Gang Violence Leaves Phoenix Families Looking For Partnership With Police

South Phoenix residents, who have seen over 20 shootings in their neighborhoods since June, come together to discuss solutions. [Photo by Barrett Westberg]

Multiple shootings in South Phoenix have resulted in the deaths of several children and left others in critical condition over the last month. As a result, frustrated South Mountain community members came together and discussed possible solutions, Tuesday night.

Community leader Melissa Gallegos began the event with a prayer. Later she shared that she lost her son Damion who was the victim of a home invasion. She reached out to At Risk Youth to stop the violence in her area, but they didn’t help. The neighborhood block watch told her that they would have officers patrolling more often, but that only lasted a week. The block watch then installed cameras around the neighborhood, but Gallegos found out later that they weren’t recording anything. Still looking for a solution because none had been offered her, Gallegos asked for answers from the audience.

“What are your ideas? We want more police presence here. We don’t want to defund the police. We have to come together, black, white, red, purple, green, whatever, we have to come together as human beings. We need more police interaction with the community, so we don’t have the mistrust,” Gallegos said.

Children in the neighborhood are being recruited into the local gangs leaving the community in the crossfire. Gallegos felt that if the neighborhoods had more speed bumps, it could hinder those who participate in drive-by shootings. “We need parents to be involved in their kid’s life. Check in on everything. Make sure there’s no contraband, no guns, no nothing. If there is, turn it in,” she said.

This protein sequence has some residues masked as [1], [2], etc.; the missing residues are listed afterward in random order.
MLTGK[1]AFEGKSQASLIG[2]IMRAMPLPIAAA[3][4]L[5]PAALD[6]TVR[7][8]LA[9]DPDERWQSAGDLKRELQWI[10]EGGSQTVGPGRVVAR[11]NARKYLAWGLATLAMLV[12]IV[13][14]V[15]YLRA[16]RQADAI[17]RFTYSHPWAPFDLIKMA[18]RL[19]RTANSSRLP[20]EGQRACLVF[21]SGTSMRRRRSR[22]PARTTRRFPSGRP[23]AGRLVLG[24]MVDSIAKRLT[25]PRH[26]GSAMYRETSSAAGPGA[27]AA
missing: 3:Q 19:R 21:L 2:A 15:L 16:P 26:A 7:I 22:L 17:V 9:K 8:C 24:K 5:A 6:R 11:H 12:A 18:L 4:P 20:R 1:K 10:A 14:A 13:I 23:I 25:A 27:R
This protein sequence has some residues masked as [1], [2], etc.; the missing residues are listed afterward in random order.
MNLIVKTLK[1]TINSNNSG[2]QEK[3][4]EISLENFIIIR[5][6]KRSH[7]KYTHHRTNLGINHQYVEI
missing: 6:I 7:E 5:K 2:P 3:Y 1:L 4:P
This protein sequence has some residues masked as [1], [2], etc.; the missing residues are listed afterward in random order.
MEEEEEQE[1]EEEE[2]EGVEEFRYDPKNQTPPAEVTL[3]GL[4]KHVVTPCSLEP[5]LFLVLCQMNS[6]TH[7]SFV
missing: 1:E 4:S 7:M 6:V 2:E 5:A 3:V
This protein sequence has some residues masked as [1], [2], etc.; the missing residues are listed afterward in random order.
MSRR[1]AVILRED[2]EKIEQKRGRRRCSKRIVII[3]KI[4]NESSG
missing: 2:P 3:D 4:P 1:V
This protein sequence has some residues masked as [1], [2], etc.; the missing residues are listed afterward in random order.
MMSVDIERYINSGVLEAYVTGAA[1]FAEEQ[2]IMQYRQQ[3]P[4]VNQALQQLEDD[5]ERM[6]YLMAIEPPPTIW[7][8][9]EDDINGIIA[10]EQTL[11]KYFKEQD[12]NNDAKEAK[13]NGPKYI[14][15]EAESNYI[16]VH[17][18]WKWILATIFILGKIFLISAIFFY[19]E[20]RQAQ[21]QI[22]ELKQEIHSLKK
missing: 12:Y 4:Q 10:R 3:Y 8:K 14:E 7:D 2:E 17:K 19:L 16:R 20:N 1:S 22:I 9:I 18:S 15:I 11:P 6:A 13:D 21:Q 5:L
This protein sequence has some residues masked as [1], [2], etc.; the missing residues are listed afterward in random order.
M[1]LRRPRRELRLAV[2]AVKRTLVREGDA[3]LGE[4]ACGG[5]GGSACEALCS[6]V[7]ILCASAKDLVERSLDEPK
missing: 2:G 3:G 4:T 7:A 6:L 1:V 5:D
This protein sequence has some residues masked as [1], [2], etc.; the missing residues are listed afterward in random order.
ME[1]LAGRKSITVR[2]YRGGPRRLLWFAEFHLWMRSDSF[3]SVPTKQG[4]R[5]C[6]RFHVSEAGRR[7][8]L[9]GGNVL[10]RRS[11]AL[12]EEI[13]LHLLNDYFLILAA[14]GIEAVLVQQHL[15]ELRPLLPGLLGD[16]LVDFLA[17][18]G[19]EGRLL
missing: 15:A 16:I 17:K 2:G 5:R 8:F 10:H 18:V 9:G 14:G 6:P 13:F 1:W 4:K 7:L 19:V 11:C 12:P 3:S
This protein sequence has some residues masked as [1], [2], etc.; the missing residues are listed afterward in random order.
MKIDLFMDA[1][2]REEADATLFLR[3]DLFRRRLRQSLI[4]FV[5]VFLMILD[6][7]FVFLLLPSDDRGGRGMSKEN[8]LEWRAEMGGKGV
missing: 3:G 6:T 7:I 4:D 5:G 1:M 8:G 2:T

State Rep. Walt Blackman said that it isn’t about politics, it’s about life and death. He would like to see a closer relationship between the families and the police. Money that is supposed to go the community is ending up in “someone else’s slush fund,” Blackman said. He quoted that 80% of young black males who end up in prison come from fatherless homes and 87% of violent crimes in the black community are black on black.

He reiterated Gallegos’s point that women of black communities have been “holding up the mantle,” and “it’s only the mother who’s running the homes.”

82-year-old Freddy Harris has coached sports in the community for over 50 years. “If there was a shooting nearby, I’d grab my kid and show him and say, ‘that’s how you get out of a gang.’ It’s time to pull the rags off their heads,” Harris said.

Because of COVID-19, after school programs have been shut down and crime in the neighborhood has gone up. Much of the discussion was about how to change the narrative and mentoring the children who need it most. They agreed that it is not up to the police to raise their kids and all relationships start at home and what they learn follows them to school. The problem is that the parents need to be more involved in their kid’s life.

South Mountain Precinct Commander Nick DiPonzio said that there have been 20 shootings in the neighborhood since June. “You guys have more cameras than we do. We need your partnership,” Diponzio said.

State Representative candidate in LD27, Tatiana Peña, who knew Harris growing up, said that everyone should keep an extra eye out for fatherless homes. No matter the neighbor, she thinks people should introduce themselves. She has walked through her entire district and everyone was friendly with her. “My husband grew up without a father, but he had his community. Every community needs consistency. You never know how you’ll affect someone’s life,” Peña said.